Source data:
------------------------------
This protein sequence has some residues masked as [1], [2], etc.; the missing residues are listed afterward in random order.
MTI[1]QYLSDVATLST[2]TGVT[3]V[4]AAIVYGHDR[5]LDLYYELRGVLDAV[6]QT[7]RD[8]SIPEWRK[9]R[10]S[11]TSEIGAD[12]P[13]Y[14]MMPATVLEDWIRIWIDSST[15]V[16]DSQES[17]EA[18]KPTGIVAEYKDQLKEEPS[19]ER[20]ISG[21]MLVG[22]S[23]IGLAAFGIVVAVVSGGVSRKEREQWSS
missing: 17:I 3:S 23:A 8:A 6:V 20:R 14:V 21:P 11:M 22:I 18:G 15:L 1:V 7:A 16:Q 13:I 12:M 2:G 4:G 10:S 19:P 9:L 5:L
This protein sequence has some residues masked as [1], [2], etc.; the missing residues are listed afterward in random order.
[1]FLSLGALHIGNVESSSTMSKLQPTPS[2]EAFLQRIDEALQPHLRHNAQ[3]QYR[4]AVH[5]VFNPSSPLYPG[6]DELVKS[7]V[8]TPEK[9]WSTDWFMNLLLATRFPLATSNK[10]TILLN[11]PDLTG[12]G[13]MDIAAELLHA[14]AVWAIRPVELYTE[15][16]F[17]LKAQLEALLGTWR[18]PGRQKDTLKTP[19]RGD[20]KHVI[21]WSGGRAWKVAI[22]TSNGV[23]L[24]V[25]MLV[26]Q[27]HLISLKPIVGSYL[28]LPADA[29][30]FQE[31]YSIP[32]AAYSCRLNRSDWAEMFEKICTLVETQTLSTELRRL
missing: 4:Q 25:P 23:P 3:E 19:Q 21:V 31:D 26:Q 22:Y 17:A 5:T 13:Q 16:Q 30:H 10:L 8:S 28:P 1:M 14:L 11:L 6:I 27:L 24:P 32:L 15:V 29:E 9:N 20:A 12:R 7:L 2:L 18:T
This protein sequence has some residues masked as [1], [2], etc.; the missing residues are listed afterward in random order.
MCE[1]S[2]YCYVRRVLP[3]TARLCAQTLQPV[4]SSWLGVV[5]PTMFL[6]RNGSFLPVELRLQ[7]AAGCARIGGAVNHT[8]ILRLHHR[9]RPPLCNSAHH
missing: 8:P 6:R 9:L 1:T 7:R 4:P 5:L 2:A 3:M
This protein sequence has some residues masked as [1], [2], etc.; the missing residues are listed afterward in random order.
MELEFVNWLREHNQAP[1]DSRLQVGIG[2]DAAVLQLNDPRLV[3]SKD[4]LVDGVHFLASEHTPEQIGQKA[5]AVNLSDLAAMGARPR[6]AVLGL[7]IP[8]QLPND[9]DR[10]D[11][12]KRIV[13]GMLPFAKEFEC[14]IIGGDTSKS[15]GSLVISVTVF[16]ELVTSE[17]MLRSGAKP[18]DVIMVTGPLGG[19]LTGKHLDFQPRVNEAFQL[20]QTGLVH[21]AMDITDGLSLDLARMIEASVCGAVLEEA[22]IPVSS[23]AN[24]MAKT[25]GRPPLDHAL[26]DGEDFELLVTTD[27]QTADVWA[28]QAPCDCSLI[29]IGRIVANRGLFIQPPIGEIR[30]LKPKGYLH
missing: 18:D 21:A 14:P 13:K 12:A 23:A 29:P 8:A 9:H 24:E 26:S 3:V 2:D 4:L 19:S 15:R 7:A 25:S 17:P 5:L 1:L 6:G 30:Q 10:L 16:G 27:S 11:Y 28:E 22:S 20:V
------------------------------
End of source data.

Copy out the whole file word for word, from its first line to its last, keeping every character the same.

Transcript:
This protein sequence has some residues masked as [1], [2], etc.; the missing residues are listed afterward in random order.
MTI[1]QYLSDVATLST[2]TGVT[3]V[4]AAIVYGHDR[5]LDLYYELRGVLDAV[6]QT[7]RD[8]SIPEWRK[9]R[10]S[11]TSEIGAD[12]P[13]Y[14]MMPATVLEDWIRIWIDSST[15]V[16]DSQES[17]EA[18]KPTGIVAEYKDQLKEEPS[19]ER[20]ISG[21]MLVG[22]S[23]IGLAAFGIVVAVVSGGVSRKEREQWSS
missing: 17:I 3:S 23:A 8:A 6:V 20:R 14:V 21:P 11:M 22:I 18:G 15:L 1:V 7:A 16:Q 13:I 12:M 2:G 4:G 10:S 19:P 9:L 5:L
This protein sequence has some residues masked as [1], [2], etc.; the missing residues are listed afterward in random order.
[1]FLSLGALHIGNVESSSTMSKLQPTPS[2]EAFLQRIDEALQPHLRHNAQ[3]QYR[4]AVH[5]VFNPSSPLYPG[6]DELVKS[7]V[8]TPEK[9]WSTDWFMNLLLATRFPLATSNK[10]TILLN[11]PDLTG[12]G[13]MDIAAELLHA[14]AVWAIRPVELYTE[15][16]F[17]LKAQLEALLGTWR[18]PGRQKDTLKTP[19]RGD[20]KHVI[21]WSGGRAWKVAI[22]TSNGV[23]L[24]V[25]MLV[26]Q[27]HLISLKPIVGSYL[28]LPADA[29][30]FQE[31]YSIP[32]AAYSCRLNRSDWAEMFEKICTLVETQTLSTELRRL
missing: 4:Q 25:P 23:P 3:E 19:Q 21:V 31:D 26:Q 22:Y 17:A 5:T 13:Q 16:Q 30:H 10:L 8:S 28:P 1:M 14:L 11:L 6:I 27:L 24:P 32:L 15:V 29:E 9:N 20:A 12:R 7:L 2:L 18:T
This protein sequence has some residues masked as [1], [2], etc.; the missing residues are listed afterward in random order.
MCE[1]S[2]YCYVRRVLP[3]TARLCAQTLQPV[4]SSWLGVV[5]PTMFL[6]RNGSFLPVELRLQ[7]AAGCARIGGAVNHT[8]ILRLHHR[9]RPPLCNSAHH
missing: 8:P 6:R 9:L 1:T 7:R 4:P 5:L 2:A 3:M
This protein sequence has some residues masked as [1], [2], etc.; the missing residues are listed afterward in random order.
MELEFVNWLREHNQAP[1]DSRLQVGIG[2]DAAVLQLNDPRLV[3]SKD[4]LVDGVHFLASEHTPEQIGQKA[5]AVNLSDLAAMGARPR[6]AVLGL[7]IP[8]QLPND[9]DR[10]D[11][12]KRIV[13]GMLPFAKEFEC[14]IIGGDTSKS[15]GSLVISVTVF[16]ELVTSE[17]MLRSGAKP[18]DVIMVTGPLGG[19]LTGKHLDFQPRVNEAFQL[20]QTGLVH[21]AMDITDGLSLDLARMIEASVCGAVLEEA[22]IPVSS[23]AN[24]MAKT[25]GRPPLDHAL[26]DGEDFELLVTTD[27]QTADVWA[28]QAPCDCSLI[29]IGRIVANRGLFIQPPIGEIR[30]LKPKGYLH
missing: 18:D 21:A 14:P 13:K 12:A 23:A 29:P 8:A 9:H 24:E 26:S 3:V 2:D 4:L 19:S 15:R 7:A 25:S 17:P 5:L 1:L 6:G 30:Q 10:L 16:G 27:S 11:Y 28:E 22:S 20:V